By Tina Comeau
On Monday the federal election claimed Michael Ignatieff’s MP seat in the House of Commons. On Tuesday morning the crushing defeat of the Liberal party also claimed its leader as Ignatieff announced he is resigning as leader of the party.
The Liberal party went from 77 seats before the election to a distant third after it. The party won only 34 seats in the May 2 vote that resulted in a Conservative majority government.
The party lost its official opposition status, which has gone to the NDP, which captured 102 seats in the federal election following a late-election campaign NDP surge that followed the party to the ballot box.
Ignatieff’s resignation will mean a fourth leadership convention for the Liberals since 2003 and the selection of an interim leader. The timing of both of these things are yet to be determined.
Although he has announced his intention to step down, Ignatieff hasn’t yet submitted his formal resignation. When he does that it will trigger the timing of the leadership vote. Under the Liberal party’s constitution a leadership vote has to be held within six months of the leader declaring his intention to resign.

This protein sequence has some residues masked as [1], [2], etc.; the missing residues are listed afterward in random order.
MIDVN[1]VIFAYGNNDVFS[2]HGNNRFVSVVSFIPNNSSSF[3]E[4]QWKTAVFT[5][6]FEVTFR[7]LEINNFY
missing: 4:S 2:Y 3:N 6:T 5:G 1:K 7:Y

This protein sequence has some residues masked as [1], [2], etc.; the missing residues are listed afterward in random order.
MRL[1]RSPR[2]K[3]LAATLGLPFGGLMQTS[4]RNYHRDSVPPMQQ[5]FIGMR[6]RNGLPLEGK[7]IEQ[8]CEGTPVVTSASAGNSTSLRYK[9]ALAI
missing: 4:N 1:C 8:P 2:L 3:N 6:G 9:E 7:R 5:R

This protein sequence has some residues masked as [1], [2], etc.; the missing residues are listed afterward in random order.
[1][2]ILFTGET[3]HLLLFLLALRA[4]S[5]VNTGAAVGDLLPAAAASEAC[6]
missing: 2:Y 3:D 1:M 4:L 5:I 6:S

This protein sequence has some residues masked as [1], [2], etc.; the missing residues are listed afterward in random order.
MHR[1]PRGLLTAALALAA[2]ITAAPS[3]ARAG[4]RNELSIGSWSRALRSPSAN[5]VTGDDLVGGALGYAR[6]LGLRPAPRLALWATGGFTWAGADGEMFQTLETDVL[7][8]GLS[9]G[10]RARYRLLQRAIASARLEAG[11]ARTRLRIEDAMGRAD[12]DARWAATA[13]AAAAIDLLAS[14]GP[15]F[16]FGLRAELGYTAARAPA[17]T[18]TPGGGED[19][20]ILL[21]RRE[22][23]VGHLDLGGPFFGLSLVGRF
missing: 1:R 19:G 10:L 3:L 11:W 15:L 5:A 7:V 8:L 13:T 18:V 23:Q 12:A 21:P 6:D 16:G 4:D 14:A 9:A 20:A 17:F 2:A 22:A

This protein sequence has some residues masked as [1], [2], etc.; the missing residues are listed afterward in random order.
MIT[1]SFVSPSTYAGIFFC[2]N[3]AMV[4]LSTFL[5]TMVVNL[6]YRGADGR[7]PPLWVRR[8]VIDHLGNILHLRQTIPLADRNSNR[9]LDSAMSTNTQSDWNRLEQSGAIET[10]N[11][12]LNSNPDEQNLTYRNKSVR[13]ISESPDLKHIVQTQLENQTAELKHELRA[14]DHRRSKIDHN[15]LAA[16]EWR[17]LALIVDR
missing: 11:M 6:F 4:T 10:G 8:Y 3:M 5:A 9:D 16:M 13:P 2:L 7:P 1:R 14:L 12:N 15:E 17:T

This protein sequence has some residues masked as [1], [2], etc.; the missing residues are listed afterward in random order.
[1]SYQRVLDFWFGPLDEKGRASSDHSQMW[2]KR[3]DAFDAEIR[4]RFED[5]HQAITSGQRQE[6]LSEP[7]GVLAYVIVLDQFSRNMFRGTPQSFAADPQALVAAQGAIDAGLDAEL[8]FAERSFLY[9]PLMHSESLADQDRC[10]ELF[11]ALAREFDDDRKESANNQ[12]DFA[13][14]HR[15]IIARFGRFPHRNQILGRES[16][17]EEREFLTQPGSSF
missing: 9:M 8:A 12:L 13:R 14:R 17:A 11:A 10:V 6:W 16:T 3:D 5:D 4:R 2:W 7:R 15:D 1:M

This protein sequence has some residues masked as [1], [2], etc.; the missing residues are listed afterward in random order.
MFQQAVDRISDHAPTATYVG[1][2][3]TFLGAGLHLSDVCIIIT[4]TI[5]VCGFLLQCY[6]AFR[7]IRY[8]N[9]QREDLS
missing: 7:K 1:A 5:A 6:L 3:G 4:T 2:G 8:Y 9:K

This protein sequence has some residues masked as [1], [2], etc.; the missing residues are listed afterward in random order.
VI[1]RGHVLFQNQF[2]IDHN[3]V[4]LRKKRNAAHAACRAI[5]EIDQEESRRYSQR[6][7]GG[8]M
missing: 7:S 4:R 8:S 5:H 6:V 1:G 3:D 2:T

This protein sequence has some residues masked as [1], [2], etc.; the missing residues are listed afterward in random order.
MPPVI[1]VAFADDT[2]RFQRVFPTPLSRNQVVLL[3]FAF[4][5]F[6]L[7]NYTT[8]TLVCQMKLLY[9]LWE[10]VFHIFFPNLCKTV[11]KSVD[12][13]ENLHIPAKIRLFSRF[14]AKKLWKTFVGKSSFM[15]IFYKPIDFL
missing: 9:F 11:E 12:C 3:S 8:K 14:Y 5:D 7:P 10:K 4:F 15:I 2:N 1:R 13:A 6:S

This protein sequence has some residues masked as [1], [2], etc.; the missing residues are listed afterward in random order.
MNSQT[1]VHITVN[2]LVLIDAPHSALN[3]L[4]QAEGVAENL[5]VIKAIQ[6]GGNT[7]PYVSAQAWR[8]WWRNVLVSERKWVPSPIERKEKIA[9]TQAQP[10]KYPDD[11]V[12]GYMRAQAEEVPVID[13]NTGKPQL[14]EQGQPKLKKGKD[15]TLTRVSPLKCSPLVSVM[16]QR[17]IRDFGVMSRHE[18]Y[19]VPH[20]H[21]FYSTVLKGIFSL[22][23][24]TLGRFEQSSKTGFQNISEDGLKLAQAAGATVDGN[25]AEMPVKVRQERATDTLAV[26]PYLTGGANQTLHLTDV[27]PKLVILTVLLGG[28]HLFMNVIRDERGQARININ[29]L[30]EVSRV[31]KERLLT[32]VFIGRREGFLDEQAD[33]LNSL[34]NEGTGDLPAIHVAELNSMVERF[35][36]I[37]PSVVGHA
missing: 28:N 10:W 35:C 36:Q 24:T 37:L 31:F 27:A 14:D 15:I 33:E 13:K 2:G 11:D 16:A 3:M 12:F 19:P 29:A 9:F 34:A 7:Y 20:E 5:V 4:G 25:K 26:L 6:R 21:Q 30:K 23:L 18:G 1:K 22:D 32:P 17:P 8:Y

As the poll results came in on Monday night and into early Tuesday morning, Ignatieff said he took responsibility for the Liberal defeat. But unlike Bloc Quebecois leader Gilles Duceppe who announced his resignation as party leader on Monday evening after the Bloc was virtually wiped out of the House of Commons – the party won just four seats and Duceppe, like Ignatieff, lost his own seat – the Liberal leader did not announce his departure on election night, although he hinted at it.
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“I will serve as long as the party wants to make me serve or asks me to serve and not a day longer,” he said. Pundits were saying without a seat in the house it would be hard for Ignatieff to carry on as leader.
Ignatieff was the only party leader that visited Yarmouth during the election campaign. He attended a rally at the Yarmouth Junior High School on April 20. At that point the Liberals were second in the polls but as election day drew closer the NDP’s popularity grew and surpassed the Liberals in the polls.
In analysing where things went wrong for the party and his own campaign, Ignatieff also said the Conservative attack ads against him had an impact on his campaign.